Abstract: This paper examines how international remittances are affected by structural characteristics, macroeconomic conditions, and adverse shocks in both source and recipient economies. We exploit a novel, rich panel data set, covering bilateral remittances from 103 Italian provinces to 107 developing countries over the period 2005-2011. We find that remittances are negatively correlated with the business cycle in recipient countries, and increase in response to adverse exogenous shocks, such as natural disasters or large declines in the terms of trade. Remittances are positively correlated with economic conditions in the source province. Nevertheless, in the presence of similar negative shocks to both source and recipient economies, remittances remain counter-cyclical with respect to the recipient country.
    Keywords: Workers remittances;Italy;Developing countries;Business cycles;Economic models;Shocks, Vulnerability, Gravity model, migrant, bilateral remittances, official remittances, migration, workers ’ remittances, remittance inflows, capital flows, international remittances, remittance flows, data on remittances, migrant remittances, role of remittances, increase in remittances, migrants ’ remittances, global remittances, remittance outflows, impact of remittances, remittance data, effect of remittances, remittance corridor, effect of remittances on poverty, worker remittances, recipient of remittances, recipients of remittance, impact of remittances on growth, distribution of remittances, remitters, recipients of remittances, remittance transfers, data on remittance flows, emigrant remittances, specific remittance, barriers to remittances, remittance corridors, remittance channels, determinants of remittances, diaspora, send remittances, growth rate of remittances, outward remittances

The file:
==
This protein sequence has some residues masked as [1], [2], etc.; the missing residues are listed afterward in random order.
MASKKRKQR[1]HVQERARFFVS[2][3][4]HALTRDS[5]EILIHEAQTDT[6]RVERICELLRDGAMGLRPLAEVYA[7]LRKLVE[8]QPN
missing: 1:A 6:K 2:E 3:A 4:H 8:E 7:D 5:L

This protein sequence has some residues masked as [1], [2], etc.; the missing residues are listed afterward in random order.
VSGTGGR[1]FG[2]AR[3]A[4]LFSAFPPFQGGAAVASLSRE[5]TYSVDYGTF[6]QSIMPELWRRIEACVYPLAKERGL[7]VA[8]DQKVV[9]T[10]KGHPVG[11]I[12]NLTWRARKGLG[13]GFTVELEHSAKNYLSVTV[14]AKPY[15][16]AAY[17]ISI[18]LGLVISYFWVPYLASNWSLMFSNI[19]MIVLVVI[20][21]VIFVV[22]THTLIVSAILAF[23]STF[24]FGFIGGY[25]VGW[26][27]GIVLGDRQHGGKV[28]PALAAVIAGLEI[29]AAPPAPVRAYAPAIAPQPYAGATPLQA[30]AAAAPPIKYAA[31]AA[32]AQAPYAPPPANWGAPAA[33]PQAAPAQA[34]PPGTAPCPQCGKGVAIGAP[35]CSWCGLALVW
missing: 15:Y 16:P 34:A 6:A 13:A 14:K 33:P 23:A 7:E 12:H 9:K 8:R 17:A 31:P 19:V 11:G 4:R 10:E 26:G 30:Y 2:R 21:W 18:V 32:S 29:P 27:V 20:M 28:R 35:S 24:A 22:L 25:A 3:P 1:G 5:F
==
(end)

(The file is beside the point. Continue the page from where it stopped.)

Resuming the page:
Date: 2014–01–27
  2. By: Martinez-Zarzoso, Inmaculada; Nowak-Lehmann D., Felicitas; Rehwald, Kai